Etzioni: “no philosophy that better describes Obama’s position than communitarianism”
Originally Published at Conspiracy Archive on 2009/02/06
Amitai Etzioni, the high priest of communitarianism, was in Israel recently and was interviewed by the Jerusalem Post.
Here’s a short, but revealing excerpt:
Why did you call your movement “Communitarianism”?
That’s actually an interesting story. I started a little group in 1990, and I tried to find a word to counter excessive individualism. Communitarianism is actually associated with…
Well, yes, when it first came up in the mid-19th century, it was associated with communism in East Asia. So we had a very long debate about whether to use it or not. But we just couldn’t come up with another term that would speak for community and common good. And we hoped that our kind of neo-communitarianism would succeed in becoming a kind of a symbol for this other approach. It’s a particularly key point at the moment, because there is no philosophy that better describes Obama’s position than communitarianism. But nobody wants him to label it thus, because it immediately evokes the image of East Asia, Singapore and Japan. So, it may have been an imperfect choice of a term, but now we’re kind of stuck with it.
1) He admits that Communitarianism is traditionally associated with Communism; and 2) he specifically identifies Obama’s ideology as that of Communitarianism.
If you haven’t delved into the research of Niki Raapana, I recommend that you do. I’m not sure when it was that she first labeled Obama a communitarian, but it was quite some time ago – long before the admission of Etzioni (as if we needed that anyway).
By the way, there’s a bit of subterfuge in the above excerpt. While answering the reporter’s quip about communism being associated with communitarianism, Etzioni replies with: “Well, yes, when it first came up in the mid-19th century, it was associated with communism in East Asia.” If you’re talking East-Asia, shouldn’t that have been the mid-20th century? And even if it was a mistake and he meant to say mid-20th, it would still be incorrect. Communitarianism did not “first come up” in the mid-20th.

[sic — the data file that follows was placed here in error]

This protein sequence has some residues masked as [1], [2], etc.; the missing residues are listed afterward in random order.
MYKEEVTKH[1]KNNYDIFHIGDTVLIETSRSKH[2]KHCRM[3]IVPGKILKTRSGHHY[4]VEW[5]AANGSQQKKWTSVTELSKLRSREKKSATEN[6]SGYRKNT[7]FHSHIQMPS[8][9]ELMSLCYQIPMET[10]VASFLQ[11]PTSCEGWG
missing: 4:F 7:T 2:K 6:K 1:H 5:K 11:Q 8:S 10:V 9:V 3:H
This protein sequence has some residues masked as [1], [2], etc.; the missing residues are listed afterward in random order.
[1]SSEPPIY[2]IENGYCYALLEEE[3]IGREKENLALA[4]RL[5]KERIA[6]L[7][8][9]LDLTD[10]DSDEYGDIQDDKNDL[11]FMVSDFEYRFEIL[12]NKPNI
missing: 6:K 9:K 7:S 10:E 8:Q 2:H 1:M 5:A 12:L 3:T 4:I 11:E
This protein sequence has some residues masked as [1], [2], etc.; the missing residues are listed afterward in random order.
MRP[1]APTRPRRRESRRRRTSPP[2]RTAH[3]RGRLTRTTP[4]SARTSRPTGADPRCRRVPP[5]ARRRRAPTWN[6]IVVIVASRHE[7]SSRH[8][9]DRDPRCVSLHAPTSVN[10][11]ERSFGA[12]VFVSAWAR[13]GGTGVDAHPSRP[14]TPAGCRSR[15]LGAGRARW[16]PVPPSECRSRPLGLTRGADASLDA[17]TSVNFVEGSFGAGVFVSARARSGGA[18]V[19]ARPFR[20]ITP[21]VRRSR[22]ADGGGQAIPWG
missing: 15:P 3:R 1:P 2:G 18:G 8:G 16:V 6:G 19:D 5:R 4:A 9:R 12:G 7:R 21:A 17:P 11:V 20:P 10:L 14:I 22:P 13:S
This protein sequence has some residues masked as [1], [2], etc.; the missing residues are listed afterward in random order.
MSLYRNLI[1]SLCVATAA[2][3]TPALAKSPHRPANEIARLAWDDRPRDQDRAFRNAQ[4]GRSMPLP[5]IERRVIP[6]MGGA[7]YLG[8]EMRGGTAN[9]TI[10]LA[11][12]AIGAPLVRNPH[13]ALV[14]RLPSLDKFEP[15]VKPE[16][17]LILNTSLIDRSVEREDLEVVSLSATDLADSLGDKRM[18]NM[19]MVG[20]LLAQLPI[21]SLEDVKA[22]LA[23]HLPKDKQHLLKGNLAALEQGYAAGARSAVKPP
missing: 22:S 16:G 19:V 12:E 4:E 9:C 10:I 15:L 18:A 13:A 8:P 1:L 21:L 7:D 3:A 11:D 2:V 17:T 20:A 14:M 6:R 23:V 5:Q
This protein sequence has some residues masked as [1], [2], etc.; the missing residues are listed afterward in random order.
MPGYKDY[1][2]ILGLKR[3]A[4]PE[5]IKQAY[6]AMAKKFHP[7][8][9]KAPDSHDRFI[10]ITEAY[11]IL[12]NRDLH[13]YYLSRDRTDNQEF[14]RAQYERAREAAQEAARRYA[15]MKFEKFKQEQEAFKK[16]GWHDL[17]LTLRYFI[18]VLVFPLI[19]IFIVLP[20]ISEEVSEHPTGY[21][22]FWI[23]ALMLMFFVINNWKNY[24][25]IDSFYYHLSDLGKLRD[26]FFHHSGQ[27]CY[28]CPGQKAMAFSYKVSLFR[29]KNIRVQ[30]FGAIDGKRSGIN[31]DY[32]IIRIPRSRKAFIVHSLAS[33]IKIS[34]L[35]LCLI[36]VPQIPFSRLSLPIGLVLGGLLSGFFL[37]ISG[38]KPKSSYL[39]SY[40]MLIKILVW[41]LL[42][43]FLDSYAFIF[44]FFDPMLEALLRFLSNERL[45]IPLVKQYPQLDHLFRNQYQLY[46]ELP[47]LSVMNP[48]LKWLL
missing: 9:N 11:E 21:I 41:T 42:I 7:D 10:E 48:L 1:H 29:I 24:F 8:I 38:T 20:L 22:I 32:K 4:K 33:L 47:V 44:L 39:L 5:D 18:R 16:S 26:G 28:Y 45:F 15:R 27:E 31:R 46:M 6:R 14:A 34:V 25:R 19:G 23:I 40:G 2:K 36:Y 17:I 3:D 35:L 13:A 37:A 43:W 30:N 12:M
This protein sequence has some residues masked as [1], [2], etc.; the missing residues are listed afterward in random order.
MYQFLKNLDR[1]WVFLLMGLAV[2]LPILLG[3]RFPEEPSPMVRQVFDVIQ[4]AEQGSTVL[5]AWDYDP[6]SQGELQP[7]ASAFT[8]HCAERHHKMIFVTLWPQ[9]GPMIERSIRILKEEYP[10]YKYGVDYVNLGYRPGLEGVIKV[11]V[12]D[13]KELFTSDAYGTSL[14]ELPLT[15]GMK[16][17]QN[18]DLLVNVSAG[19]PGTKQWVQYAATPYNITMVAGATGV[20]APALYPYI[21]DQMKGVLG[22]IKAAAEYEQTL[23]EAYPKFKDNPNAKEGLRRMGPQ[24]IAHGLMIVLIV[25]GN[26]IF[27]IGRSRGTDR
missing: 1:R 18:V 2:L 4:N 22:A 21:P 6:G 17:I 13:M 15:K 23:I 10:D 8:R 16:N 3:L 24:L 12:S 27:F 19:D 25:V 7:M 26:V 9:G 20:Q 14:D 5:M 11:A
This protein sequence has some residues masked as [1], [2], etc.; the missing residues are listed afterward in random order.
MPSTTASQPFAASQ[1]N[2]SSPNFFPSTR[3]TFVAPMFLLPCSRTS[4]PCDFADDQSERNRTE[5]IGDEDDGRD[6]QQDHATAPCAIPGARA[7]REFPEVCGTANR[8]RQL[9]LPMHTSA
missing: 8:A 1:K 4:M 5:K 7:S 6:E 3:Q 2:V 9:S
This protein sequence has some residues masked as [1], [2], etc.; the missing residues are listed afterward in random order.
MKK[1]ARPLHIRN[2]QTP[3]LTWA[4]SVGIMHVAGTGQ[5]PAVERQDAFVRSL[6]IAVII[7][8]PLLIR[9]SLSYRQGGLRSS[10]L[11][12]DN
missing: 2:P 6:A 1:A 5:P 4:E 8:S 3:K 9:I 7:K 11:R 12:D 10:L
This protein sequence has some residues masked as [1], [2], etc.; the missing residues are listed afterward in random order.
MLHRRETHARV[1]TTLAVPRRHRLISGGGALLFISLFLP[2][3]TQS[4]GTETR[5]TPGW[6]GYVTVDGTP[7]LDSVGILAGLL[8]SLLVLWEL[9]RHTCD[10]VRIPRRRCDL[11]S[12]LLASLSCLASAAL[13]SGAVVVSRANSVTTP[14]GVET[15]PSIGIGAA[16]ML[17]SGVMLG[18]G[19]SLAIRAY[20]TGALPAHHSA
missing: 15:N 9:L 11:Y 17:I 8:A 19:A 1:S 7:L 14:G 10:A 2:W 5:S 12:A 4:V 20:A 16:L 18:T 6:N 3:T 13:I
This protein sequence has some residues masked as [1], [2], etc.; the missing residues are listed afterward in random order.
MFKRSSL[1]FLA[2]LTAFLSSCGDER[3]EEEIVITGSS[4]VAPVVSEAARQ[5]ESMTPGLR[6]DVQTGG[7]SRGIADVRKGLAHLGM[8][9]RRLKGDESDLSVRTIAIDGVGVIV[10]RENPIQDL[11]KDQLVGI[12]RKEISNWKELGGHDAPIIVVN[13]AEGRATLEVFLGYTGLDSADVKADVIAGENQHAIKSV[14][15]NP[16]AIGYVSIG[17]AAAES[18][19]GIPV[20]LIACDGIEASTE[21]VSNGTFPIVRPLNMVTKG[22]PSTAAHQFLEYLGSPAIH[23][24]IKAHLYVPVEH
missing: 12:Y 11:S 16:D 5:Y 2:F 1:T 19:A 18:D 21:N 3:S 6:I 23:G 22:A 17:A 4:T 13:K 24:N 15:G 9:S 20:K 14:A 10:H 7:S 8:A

In fact, Etzioni is well aware of exactly from whence it came. In his The Essential Communitarian Reader, p. ix, we read:
…the term itself was coined only in 1841 by [John Goodwyn] Barmby, who founded the Universal Communitarian Association. In this and other nineteenth-century usage, communitarian means “a member of a community formed to put into practice communistic or socialists theories.” [my emphasis]
Basically, yes, that’s where the term originated; but Barmby’s “Universal Communitarian Association” was originally called the “Communist Propaganda Society“!
And talk about disingenuous. Etzioni would have us believe that a loose assemblage of naive sociologists and change agents, in the ’90s, stumbled upon a unique-sounding word; liked what they heard; investigated its origins and ideological legacy; found that it was synonymous and contemporary with Owenite socialism, Fourier’s Phalanxes, Barmby’s Christian Communism, Left and Right Hegelians, and the Utopian schemes of the Saint-Simonians; decided to adopt it anyway; and that it henceforth shall have a totally new meaning and purpose!
I would like to draw your attention to another story at Niki Raapana’s “Living Outside the Dialectic” (a clever and apt title if there ever was one). I wasn’t aware of this, but it turns out that Fareed Zakaria (Bilderberg, Trilateral Commission, CFR) is quite the Communitarian as well. Now I am immediately reminded of that photo taken of Obama’s choice of literature back in the summer of 2008.